Due to the strength of our overall offering, we have been very successful in harnessing the industrywide demand for the outdoor lifestyle and delivering net total growth. Winnebago Industries is increasingly winning with customers, and we're proud that an outsized share of new outdoor adventures has chosen to become part of the Winnebago Industries' community. As of August 2021, our RV fiscal year-to-date market share is now 12.5%, up 140 basis points from the same period last year. Even better, we've been able to achieve these gains while maintaining record low levels of discounting.

Our performance and ability to capture share in the full value of our products in a competitive market underscores the unique appeal of our differentiated brand portfolio, which includes a broad range of options for new customers as they enter the market, as well as more premium products as customers upgrade and move up the value chain. Continuing to invest in our products and brands unified by our golden threads of quality, innovation and service ensures we are positioned to meet consumer demands on technology and capabilities to drive share gains now and into the future. Finally, our world-class team did a masterful job translating demand growth and market share gains into financial performance in the fourth quarter with an enterprisewide commitment to operational efficiency, despite the challenges posed by the ongoing pandemic, including supply chain disruptions and inflationary pressures. These operational efforts can be clearly seen as we kept off the fiscal year with record consolidated annual gross margins of 17.9%.

One key element of our operational excellence is the success of our enterprisewide operations and sourcing teams, who quickly adapted to component shortages and supply disruptions that have become commonplace across the supply chain. Our team has remained flexible using creative and strategic material sourcing strategies and solutions to keep our assembly lines moving. We will continue to monitor supply chain issues and provide updates along with our results as long as they persist. And importantly, we acknowledge the essential role that our dealer and supplier partners play in meeting the needs of our customers.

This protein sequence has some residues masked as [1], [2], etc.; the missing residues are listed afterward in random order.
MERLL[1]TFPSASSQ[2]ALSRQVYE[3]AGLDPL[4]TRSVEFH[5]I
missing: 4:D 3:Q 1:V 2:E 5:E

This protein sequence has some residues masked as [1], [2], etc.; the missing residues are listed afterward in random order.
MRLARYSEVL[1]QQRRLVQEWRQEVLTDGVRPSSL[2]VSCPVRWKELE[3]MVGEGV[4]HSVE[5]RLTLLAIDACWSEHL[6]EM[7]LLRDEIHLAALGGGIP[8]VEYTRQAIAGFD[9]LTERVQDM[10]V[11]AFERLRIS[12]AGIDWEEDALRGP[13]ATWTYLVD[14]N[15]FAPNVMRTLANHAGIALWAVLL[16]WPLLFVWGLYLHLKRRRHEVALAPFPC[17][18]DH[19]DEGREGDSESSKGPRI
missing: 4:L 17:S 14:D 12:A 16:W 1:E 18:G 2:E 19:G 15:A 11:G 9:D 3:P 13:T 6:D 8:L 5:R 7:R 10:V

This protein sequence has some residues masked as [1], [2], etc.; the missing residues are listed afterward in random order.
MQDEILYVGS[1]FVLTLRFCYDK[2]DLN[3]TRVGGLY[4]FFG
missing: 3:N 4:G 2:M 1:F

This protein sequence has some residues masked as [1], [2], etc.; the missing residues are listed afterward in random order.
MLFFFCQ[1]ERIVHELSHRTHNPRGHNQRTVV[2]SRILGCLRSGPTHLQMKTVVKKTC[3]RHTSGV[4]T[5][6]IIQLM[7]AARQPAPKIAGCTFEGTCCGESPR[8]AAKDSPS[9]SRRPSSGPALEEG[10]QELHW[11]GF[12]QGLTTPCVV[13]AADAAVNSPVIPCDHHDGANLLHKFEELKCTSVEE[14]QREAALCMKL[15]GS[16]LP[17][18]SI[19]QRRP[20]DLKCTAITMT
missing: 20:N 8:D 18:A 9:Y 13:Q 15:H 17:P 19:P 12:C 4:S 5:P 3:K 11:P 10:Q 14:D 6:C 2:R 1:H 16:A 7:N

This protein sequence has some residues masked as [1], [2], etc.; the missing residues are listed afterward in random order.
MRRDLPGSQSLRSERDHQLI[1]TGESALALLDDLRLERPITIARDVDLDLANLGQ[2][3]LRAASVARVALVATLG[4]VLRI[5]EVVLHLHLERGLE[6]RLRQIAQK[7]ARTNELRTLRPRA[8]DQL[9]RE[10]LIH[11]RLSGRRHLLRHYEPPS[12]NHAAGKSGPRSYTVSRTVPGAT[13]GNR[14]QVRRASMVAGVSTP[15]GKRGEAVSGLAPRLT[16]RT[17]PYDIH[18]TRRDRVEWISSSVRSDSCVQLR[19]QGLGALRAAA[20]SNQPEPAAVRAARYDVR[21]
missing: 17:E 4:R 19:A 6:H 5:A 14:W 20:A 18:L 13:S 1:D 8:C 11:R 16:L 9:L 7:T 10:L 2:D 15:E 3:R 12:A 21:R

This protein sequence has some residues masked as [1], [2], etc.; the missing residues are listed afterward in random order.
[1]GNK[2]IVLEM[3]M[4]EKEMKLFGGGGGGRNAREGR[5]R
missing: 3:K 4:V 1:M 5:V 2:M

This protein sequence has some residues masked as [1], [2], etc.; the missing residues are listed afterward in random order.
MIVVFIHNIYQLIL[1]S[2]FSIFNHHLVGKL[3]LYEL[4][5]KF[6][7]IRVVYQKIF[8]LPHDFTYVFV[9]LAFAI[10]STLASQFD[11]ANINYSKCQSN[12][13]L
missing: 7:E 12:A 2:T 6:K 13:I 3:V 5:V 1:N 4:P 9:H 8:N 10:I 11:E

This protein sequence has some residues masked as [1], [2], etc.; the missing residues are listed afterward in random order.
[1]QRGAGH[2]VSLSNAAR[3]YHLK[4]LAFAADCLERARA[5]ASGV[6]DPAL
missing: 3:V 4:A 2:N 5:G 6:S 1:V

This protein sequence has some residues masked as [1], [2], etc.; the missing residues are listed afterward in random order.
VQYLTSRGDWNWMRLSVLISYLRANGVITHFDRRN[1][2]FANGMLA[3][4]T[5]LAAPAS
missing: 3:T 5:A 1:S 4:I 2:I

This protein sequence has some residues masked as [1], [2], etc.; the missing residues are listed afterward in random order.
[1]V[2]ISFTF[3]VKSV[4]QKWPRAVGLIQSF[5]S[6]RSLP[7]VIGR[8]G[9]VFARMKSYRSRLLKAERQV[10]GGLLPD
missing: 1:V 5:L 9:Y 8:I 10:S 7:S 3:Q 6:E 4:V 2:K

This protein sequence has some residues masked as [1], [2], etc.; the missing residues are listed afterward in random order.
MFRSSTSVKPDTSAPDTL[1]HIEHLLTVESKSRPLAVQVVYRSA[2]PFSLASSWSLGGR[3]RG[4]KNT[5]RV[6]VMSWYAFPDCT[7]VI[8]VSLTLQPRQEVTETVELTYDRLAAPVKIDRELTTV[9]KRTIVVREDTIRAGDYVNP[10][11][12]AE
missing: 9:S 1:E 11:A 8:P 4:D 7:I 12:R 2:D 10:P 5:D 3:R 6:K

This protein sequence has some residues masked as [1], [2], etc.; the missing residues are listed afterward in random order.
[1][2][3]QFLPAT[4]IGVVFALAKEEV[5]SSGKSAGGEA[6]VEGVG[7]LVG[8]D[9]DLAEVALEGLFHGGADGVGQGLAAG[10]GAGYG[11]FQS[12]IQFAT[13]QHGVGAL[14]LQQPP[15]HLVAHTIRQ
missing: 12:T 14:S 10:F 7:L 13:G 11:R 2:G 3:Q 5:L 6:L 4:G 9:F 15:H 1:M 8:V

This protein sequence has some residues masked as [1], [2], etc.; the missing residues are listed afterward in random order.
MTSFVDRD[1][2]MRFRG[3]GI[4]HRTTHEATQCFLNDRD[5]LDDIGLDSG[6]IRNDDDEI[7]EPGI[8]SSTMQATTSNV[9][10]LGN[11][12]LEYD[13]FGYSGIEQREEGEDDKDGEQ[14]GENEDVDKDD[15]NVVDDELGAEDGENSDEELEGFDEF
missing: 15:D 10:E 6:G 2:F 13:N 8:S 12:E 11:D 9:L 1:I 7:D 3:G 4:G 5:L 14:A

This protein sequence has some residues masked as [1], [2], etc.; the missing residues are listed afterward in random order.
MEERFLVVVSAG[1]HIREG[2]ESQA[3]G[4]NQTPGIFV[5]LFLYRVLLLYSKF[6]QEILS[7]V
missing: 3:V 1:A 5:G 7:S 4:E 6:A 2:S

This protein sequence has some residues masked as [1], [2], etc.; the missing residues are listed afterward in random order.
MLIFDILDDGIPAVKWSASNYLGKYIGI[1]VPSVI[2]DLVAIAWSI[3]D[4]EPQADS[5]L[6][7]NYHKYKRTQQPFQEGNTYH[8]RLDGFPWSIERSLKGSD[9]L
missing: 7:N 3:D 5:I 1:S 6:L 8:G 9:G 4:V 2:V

Our work to improve communication across our supply chain has allowed us to better anticipate and plan for disruptions in partner component availability. And we are continuing to strengthen and deepen our relationships with our dedicated dealer network as we focus on replenishing their inventories as quickly as possible. We are incredibly proud of our team and the performance in the fourth quarter and for our entire fiscal 2021 year. Our results demonstrate that we are executing well on our proven value creation strategy.

The new heights we were able to achieve in revenues and profitability demonstrate the unique strength and appeal of our growing platform, as well as our world-class team. I want to thank all our employees who successfully managed through a growing backlog and acute supply chain challenge to execute on tremendous demand for our premium outdoor lifestyle products. With that opening summary, I will now turn the call over to our chief financial officer, Bryan Hughes, to review our fiscal 2021 fourth quarter and full-year financials in more detail. Bryan?